23 April 2014

What to do when you get "Comparison method violates its general contract!"

Java 7 switched to a new sort algorithm - called ComparableTimSort. The old algorithm would silently ignore when you violate the Comparator/Comparable contract. The new one throws an exception "Comparison method violates its general contract!"

The contract is in the interface Comparable. The most common is to break the transitive contract. That is: If A < B and B < C, than A should be less than C. Stackoverflow.com has several posts on the issue.

I have made a small program that detects what elements that causes this issue. It only works for small lists but has helped me to debug compareTo()/compare() methods.

package se.lesc.blog;

import java.util.Comparator;

public class TransitivityTester {

    public static void transitivityTester(Object list[]) {
        transitivityTester(list, null);
    }
    
    /** Check that a lists compareTo() method is correct with respect to transitivity */    
    public static void transitivityTester(Object list[], Comparator<Object> comparator) {

        //Cache all possible comparison (for speed)
        byte[][] compareTable = new byte[list.length][];
        for (int x = 0; x < list.length; x++) {
            byte[] column = new byte[list.length];
            compareTable[x] = column;
            for (int y = 0; y < list.length; y++) {
                int result;
                if (comparator != null) {
                    result = comparator.compare(list[x], list[y]);    
                } else {
                    @SuppressWarnings("unchecked")
                    Comparable<Object> comparableX = (Comparable<Object>)list[x];
                    result = comparableX.compareTo(list[y]);
                }
                
                byte normalizedResult = normalize(result);
                column[y] = normalizedResult; 
            }
        }
        
        //Expensive O(n^3) iteration
        for (int a = 0; a < list.length; a++) {
            for (int b = 0; b < list.length; b++) {
                for (int c = 0; c < list.length; c++) {

                    if (compareTable[a][b] < 0 && compareTable[b][c] < 0) {
                        if (! (compareTable[a][c] < 0)) {
                            transitiveError("A < B && B < C but not A < C", a, b, c);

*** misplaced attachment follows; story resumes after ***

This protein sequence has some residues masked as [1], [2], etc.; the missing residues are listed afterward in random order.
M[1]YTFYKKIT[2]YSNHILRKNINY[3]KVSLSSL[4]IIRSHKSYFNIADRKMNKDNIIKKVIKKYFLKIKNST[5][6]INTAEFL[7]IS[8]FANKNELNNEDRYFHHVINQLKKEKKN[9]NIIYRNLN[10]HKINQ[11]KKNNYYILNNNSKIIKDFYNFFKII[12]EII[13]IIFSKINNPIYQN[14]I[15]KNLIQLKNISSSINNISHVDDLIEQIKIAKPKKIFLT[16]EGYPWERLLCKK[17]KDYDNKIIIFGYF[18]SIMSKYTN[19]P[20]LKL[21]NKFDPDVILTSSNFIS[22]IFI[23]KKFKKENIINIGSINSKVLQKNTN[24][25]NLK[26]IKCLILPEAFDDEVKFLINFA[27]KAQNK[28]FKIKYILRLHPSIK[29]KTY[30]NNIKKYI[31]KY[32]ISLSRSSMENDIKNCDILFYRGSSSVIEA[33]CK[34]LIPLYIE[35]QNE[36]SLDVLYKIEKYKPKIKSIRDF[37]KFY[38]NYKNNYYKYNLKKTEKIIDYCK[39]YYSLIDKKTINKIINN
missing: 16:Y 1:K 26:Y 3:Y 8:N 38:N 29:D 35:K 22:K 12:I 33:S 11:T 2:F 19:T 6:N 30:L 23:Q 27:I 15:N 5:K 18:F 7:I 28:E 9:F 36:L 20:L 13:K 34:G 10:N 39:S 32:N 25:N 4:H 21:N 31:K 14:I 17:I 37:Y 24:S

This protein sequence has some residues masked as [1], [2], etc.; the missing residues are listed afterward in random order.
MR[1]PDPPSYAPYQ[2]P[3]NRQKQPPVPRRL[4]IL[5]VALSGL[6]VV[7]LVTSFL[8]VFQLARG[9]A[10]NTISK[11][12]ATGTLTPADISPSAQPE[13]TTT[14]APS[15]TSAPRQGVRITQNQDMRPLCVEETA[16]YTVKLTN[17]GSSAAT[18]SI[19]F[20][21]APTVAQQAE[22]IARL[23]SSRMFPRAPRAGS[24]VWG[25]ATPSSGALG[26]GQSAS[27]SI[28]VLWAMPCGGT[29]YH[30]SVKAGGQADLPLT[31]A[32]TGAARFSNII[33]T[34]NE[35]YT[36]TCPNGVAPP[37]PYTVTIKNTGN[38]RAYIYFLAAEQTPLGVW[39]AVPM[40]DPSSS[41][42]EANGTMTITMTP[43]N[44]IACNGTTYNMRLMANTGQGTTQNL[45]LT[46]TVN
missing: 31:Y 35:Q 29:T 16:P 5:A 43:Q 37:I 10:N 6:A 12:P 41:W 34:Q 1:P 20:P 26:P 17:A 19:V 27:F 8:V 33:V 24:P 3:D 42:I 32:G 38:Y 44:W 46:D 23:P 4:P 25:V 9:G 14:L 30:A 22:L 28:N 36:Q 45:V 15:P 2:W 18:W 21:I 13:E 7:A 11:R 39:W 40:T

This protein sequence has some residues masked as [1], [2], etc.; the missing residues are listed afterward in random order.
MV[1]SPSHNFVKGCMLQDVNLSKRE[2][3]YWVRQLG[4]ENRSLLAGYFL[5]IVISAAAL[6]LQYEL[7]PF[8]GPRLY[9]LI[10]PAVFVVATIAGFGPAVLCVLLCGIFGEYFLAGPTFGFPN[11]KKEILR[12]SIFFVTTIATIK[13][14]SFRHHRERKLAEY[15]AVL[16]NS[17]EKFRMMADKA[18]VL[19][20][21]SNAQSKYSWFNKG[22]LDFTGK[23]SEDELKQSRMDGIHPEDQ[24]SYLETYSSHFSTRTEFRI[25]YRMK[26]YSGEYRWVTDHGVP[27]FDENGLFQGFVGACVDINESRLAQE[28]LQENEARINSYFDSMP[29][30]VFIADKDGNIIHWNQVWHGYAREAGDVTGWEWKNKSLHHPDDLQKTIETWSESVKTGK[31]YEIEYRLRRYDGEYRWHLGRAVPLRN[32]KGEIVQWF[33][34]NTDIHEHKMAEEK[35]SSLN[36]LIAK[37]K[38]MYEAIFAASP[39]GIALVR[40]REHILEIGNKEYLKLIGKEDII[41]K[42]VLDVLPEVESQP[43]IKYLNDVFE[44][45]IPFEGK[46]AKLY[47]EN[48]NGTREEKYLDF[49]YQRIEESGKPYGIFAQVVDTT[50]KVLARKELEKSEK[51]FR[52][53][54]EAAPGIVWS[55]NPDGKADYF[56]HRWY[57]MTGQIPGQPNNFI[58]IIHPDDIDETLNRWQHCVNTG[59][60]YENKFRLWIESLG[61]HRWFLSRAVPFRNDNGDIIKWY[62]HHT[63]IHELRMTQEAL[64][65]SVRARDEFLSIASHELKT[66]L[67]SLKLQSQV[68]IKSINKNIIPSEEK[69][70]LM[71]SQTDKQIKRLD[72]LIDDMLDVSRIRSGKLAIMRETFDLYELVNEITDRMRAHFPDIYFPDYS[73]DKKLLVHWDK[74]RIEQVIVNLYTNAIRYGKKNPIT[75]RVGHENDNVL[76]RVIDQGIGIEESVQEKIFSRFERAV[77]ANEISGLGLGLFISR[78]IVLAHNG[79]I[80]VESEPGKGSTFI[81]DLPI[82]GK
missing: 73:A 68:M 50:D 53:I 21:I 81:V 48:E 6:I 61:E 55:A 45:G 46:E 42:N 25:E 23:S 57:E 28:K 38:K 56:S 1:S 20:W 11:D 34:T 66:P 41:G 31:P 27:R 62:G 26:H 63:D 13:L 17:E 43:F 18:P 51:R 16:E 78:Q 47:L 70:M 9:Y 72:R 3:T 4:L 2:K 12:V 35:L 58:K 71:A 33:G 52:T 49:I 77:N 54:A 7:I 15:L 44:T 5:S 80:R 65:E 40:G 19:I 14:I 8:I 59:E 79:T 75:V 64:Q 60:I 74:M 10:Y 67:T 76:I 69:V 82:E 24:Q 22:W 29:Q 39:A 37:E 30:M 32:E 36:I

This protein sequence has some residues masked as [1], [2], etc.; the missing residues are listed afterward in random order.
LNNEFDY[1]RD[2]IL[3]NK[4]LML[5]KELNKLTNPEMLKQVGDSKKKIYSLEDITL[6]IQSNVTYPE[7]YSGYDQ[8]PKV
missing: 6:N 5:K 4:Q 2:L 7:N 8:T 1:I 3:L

}
                    } else if (compareTable[a][b] > 0 && compareTable[b][c] > 0) {
                        if (! (compareTable[a][c] > 0)) {
                            transitiveError("A > B && B > C but not A > C", a, b, c);
                        }
                    } else if (compareTable[a][b] == 0 && compareTable[b][c] == 0) {
                        if (! (compareTable[a][c] == 0)) {
                            transitiveError("A == B && B == C but not A == C", a, b, c);
                        }
                    }
                }
            }
        }
    }
    
    private static void transitiveError(String transitiveRule, int a, int b, int c) {
        String errorMessage =
                        transitiveRule +
                        " (A = " + a + ", B= " + b + ", C = " + c + ") " + 
                        "Comparison method violates its general contract!";
        throw new IllegalArgumentException(errorMessage);
    }

    private static byte normalize(int result) {
        byte normalizedResult;
        if (result > 0) {
            normalizedResult = 1;
        } else if (result < 0) {
            normalizedResult = -1;
        } else {
            normalizedResult = 0;
        }
        return normalizedResult;
    }
}

Here is some test code for the above class:
package se.lesc.blog;

import java.util.ArrayList;
import java.util.Comparator;
import java.util.List;

import org.junit.Before;
import org.junit.Test;

public class TransitivityTesterTest {

    private List<Integer> list;

    @Before
    public void setUp() {
        list = new ArrayList<Integer>();
        list.add(1);
        list.add(2);
        list.add(3);
    }

    @Test
    public void testNormalIntegerListShouldWork() {
        TransitivityTester.transitivityTester(list.toArray(new Integer[0]));        
    }
    
    @Test
    public void testCrazyOneIsAlwaysMoreComparator() {
        TransitivityTester.transitivityTester(list.toArray(new Integer[0]), new CrazyOneIsAlwaysMoreComparator());